One of the most frequent reasons we get called to help people fight debt collectors is when a person’s wages are taken hostage. It’s called garnishment, and it’s one of the most powerful ways a debt collector can get your money. A garnishment can hit unexpectedly, and can cause lots of problems, especially that you might not be able to make your bills for the next month. Here are some of the rules around garnishment, and some tips to help you deal with it.
1. You can’t be garnished unless you’ve been sued. To get a wage garnishment against you, a debt collector must first sue you and win. They can win their case by fighting you in court, but more often, you didn’t get notice of the lawsuit and the collector can get a default judgment because you didn’t show up for court. If a debt collector takes your wages before you’ve been sued, it’s most likely not a garnishment, and therefore is probably illegal. To see if you have a judgment against you, check out the Minnesota courts judgment search.
2. They can’t take your whole paycheck. In Minnesota, if a credit wants to take your wages, it must send you a “wage exemption notice” at least 10 days before it takes your money. You may be exempt from garnishment if you received public benefits in the past six months or if you were recently released from prison). If that’s the case, you must fill out the exemption notice and return it to the collector’s attorney within 10 days.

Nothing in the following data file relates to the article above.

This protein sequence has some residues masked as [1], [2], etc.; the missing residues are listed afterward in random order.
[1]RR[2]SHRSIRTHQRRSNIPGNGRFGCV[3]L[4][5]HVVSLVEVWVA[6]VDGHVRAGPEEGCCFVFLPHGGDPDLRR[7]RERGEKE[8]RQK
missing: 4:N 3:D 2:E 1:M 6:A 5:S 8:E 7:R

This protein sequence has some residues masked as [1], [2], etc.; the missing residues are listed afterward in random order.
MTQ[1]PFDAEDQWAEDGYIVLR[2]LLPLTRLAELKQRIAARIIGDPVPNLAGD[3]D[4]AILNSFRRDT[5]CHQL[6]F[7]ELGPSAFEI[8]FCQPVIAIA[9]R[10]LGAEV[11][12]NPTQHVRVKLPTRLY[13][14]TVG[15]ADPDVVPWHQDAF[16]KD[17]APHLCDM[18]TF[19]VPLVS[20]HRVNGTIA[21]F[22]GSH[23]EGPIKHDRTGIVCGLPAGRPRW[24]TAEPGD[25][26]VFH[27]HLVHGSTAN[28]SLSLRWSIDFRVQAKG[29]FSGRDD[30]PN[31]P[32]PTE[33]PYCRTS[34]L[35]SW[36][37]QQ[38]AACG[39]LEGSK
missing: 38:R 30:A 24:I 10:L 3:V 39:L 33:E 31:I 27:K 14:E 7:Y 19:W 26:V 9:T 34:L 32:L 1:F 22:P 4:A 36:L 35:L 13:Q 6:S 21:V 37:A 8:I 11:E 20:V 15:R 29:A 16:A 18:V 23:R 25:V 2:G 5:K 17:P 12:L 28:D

If you aren’t fully exempt, there are still limits to what can be taken. You can keep 75 percent of your “disposable earnings”–i.e. your gross income minus your taxes–or 40 x the minimum wage per week (currently $290).
3. Child support has different rules. If you are being garnished for child support, forget everything I’ve said. More than 50 percent of your wages can be taken, and there are very few ways to escape being garnished.
4. There are ways to put a stop to garnishment. One way to stop a garnishment if you haven’t appeared in court yet is to reopen a default judgment. This may be something you can do on your own, but it’s best to consult an attorney because it can be tricky.
Another remedy is bankruptcy. Not only will a Chapter 7 or Chapter 13 bankruptcy stop wage garnishment in progress, but you also can recover money that was garnished within the last 90 days. Consult a bankruptcy attorney for more details.